|Reasons: In contrast to (physical) causes, reasons are the result of a conscious or unconscious weighing of alternatives._____________Annotation: The above characterizations of concepts are neither definitions nor exhausting presentations of problems related to them. Instead, they are intended to give a short introduction to the contributions below. – Lexicon of Arguments. |
Def Reason/Black: is something-that-is-the-case a circumstance. This serves as a support of what is to be reasoned.
Support/Reasons/Reason/Black: a) material: 1) E.g. everything rests on the earth which itself does not need any support. - 2) we decide here and now whether something is supporting, E.g. by taking away the walls. - 3) in material bodies, mutual support is possible. - b) immaterial: 1) (analog to earth): there may be reasons that do not need support themselves - 2) when a sample is a fact, it does not matter if it is supported by anything. - 3) mutual support: form of thought three sentences, two of which imply the third in each case. - E.g. a = n is a multiple of 6 - b = n is a multiple of 15 - c = n is a multiple of 10._____________Explanation of symbols: Roman numerals indicate the source, arabic numerals indicate the page number. The corresponding books are indicated on the right hand side. ((s)…): Comment by the sender of the contribution. The note [Author1]Vs[Author2] or [Author]Vs[term] is an addition from the Dictionary of Arguments. If a German edition is specified, the page numbers refer to this edition.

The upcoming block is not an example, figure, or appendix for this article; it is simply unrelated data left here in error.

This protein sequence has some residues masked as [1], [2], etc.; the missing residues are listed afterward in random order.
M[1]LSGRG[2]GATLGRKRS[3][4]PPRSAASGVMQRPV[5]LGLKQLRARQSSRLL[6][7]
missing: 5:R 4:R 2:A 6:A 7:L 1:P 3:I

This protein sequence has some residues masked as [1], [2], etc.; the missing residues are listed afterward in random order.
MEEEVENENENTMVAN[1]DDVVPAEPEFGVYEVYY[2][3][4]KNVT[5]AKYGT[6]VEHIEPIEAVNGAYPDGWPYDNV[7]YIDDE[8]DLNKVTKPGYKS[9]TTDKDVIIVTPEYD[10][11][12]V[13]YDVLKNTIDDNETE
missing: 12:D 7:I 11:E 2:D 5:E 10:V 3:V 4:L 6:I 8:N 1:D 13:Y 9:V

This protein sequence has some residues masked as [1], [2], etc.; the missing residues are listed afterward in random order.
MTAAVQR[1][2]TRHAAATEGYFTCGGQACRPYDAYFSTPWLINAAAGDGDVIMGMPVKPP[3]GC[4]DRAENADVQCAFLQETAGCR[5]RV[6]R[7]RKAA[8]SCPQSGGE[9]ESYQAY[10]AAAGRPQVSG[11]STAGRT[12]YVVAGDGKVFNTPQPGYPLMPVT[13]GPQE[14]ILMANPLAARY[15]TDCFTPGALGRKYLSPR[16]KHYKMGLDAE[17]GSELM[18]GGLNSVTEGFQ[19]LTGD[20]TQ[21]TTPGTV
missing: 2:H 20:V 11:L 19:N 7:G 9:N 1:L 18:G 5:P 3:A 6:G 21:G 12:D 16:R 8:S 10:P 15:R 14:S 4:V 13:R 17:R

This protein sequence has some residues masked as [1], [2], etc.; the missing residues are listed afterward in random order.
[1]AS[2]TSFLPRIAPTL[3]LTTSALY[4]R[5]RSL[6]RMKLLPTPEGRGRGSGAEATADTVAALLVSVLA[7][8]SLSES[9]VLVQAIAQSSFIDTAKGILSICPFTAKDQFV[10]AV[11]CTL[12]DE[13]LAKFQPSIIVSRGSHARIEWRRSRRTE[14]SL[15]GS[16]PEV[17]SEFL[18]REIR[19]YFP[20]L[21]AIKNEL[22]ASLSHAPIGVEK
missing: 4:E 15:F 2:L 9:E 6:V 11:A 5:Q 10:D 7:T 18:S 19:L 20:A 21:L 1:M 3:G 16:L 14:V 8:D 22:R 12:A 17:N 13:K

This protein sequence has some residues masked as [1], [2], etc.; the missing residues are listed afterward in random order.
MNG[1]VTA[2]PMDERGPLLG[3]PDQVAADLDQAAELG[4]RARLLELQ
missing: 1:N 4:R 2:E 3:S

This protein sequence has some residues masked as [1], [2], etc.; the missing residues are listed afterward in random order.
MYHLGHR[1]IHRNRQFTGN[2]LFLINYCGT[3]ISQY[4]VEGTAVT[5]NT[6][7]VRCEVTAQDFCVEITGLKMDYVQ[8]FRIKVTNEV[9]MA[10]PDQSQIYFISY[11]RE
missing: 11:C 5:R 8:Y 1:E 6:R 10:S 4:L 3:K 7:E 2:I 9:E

"Meaning and Intention: An Examination of Grice’s Views", New Literary History 4, (1972-1973), pp. 257-279
Handlung, Kommunikation, Bedeutung, G. Meggle (Hg), Frankfurt/M 1979
The Labyrinth of Language, New York/London 1978
Sprache. Eine Einführung in die Linguistik München 1973
The Prevalence of Humbug Ithaca/London 1983
"The Semantic Definition of Truth", Analysis 8 (1948) pp. 49-63
Truth and Meaning, Paul Horwich, Aldershot 1994